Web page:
"Really Sweetie? That's insane!! How long have you been divorced? Isn't it too soon!?"

"Yes - and thank you!! I think so. I think it's way too soon. But clearly it's not way too soon, because it's happening!" I heard the emotion in my voice and decided to just let the tears fall, it hurt my throat too much to stifle them.

"I need to sit down with her," I continued, "because I don't think it's a good idea for us to be in room together for the first time in 12-years without having had some kind of conversation first." I wiped my nose on my sleeve and sat there looking down. She scooched over and put her arms around me, rocking me back and forth.
"Okay," she turned her attention to the notebook on the floor next to me.
"Sweetie, what's all of this?"
"My work" I said pitifully.
I looked down at the notebook pages of barely legible scribble.

My work.

I’d prepared for this conversation for over 3-months with my sponsor. Together we whittled down all of the stuff I wanted to say.
“Self righteous anger should be left to those better qualified to handle it,” she advised. "So I’m going to ask you, what do you need her to know? What needs to happen during this meeting?"

What NEEDS to happen?
I thought. And suddenly I felt like a giant balloon with a gash in its side.
What needs to happen here is much, much different than what I want happen. I want her to feel bad for making me feel bad. I want her to know that she can never replace me with my children. I want her to say, "I actually don't feel right going to the Bar Mitzvah , so you don't have to worry about me being there."

But that wasn’t what my sponsor had asked me. She asked me what needed to happen. The truth was, the only thing that needed to happen, was that I needed to make sure that nothing popped off between her and I at Miles’s Bar Mitzvah. I needed to be able to be in a room with her and not feel overwhelmed by anger, resentment and confusion.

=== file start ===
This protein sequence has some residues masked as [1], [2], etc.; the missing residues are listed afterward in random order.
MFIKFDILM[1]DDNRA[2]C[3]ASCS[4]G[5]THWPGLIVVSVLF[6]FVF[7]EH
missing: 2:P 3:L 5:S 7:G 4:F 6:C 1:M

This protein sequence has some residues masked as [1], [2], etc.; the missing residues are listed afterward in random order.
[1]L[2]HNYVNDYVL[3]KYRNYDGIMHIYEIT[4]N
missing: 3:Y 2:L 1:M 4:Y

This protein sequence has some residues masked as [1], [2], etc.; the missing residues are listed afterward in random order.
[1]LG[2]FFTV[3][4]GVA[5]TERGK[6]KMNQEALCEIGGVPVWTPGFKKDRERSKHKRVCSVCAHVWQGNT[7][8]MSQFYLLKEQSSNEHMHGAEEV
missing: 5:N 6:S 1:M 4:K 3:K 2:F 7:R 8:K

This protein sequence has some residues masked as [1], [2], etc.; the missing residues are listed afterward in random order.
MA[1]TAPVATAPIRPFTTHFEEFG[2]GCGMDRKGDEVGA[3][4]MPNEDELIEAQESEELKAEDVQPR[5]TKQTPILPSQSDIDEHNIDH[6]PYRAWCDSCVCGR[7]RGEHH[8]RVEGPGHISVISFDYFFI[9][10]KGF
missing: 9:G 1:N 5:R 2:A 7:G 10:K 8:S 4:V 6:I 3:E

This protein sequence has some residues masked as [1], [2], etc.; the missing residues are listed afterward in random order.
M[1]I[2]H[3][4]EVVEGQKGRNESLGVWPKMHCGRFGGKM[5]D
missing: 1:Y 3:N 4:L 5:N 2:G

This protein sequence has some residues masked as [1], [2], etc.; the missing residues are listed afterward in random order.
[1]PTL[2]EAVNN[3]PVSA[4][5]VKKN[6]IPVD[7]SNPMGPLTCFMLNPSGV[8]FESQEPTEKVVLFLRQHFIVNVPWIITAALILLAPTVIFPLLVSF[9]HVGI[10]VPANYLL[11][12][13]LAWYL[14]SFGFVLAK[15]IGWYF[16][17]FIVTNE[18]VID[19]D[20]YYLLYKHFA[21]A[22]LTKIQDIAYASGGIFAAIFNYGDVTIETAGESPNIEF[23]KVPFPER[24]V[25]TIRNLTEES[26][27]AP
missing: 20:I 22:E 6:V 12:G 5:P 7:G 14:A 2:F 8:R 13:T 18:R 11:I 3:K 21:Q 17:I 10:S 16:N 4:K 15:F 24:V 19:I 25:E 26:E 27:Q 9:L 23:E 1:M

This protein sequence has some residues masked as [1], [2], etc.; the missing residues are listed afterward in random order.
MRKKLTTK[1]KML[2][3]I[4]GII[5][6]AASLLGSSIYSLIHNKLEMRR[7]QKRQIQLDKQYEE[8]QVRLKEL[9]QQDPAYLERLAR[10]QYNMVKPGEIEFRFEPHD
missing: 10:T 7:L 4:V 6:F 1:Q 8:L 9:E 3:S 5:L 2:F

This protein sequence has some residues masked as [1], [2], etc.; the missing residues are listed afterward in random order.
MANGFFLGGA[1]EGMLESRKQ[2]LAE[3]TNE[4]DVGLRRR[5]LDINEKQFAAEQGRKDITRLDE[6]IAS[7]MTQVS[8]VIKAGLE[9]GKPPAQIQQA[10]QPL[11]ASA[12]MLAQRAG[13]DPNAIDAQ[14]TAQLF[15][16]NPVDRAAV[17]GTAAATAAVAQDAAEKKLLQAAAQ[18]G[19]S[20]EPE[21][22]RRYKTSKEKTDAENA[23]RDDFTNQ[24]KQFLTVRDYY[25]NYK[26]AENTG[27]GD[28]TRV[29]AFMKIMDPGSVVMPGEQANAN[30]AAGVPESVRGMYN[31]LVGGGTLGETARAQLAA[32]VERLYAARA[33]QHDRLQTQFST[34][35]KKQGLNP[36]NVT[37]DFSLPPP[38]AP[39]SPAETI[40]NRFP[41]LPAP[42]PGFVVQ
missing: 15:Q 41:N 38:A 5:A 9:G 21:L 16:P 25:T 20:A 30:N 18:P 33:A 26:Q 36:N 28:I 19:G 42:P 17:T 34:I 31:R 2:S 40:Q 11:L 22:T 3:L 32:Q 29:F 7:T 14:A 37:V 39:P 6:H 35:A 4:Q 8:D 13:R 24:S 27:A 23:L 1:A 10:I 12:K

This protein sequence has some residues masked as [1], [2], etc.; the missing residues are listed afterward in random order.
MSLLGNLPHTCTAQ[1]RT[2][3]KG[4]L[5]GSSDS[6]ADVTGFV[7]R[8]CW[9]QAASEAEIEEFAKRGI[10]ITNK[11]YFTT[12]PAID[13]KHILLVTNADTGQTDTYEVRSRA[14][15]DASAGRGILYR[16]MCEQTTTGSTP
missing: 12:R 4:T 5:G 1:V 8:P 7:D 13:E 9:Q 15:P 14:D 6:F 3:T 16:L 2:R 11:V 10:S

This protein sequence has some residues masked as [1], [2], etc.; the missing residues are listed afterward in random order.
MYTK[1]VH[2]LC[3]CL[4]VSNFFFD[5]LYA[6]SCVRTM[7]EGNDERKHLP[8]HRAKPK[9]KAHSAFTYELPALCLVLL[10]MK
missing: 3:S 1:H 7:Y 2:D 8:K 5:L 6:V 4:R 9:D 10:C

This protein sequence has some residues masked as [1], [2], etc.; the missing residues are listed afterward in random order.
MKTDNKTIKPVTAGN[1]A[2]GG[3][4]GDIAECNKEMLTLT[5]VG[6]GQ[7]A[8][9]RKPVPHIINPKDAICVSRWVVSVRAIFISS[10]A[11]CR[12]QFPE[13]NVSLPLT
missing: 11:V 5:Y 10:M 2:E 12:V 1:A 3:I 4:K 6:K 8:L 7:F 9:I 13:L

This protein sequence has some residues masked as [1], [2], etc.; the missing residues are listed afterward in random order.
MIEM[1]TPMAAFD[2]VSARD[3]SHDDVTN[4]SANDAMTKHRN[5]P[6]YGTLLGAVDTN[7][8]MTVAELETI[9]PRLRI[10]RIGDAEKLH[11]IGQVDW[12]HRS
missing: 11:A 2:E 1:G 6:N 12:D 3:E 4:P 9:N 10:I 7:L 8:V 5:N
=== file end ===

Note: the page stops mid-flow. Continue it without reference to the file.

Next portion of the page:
"So yeah" I said, taking a deep breath. "This is my work. My 'lines', as it were." I picked up the notebook and pointed to a section at the end of the page. "When she and I meet for coffee tomorrow, I'm going to try not to go 'off script'. I'm going to say what I need to say and get out."
"What do you need to say to Tracy, Laur?"

I looked straight ahead as if I were actually talking to Tracy.
"That I'm working really hard to put everything behind us. And that I'd really like for us to move forward for the sake of my children."
She regarding me for a moment with a look of intrigue.
"Wow, Laur. That's really impressive, Sweetie. Do you know how brave that is?"
I watched with a mild curiosity as the tears falling from my face bounced off the blue notebook cover.
"Laur, do you want me to come with you?"
I felt my heart pounding. The hand holding the notebook was trembling.
"I do," I said, putting my head on her shoulder. "Actually, I wish you could go instead of me."
I tucked my bare feet underneath me and set the notebook down. The late afternoon sun had moved and suddenly I was cold.
"But I need to do this by myself."
We sat like that for a while . My head on her shoulder, her left arm around me. Her hair smelled clean, and freshly pressed. I ran my fingers through it like a comb down her back. "I'm scared." I said finally.
"I know, Sweetie."
"I hate being a grown up," I said lifting my head up and smiling.
She laughed a little. "I know."
I sighed as I surveyed the mess that I had created all around me. I kissed her cheek and slowly got to my feet.
"Let's clean this up" I said. "I'm ready to go."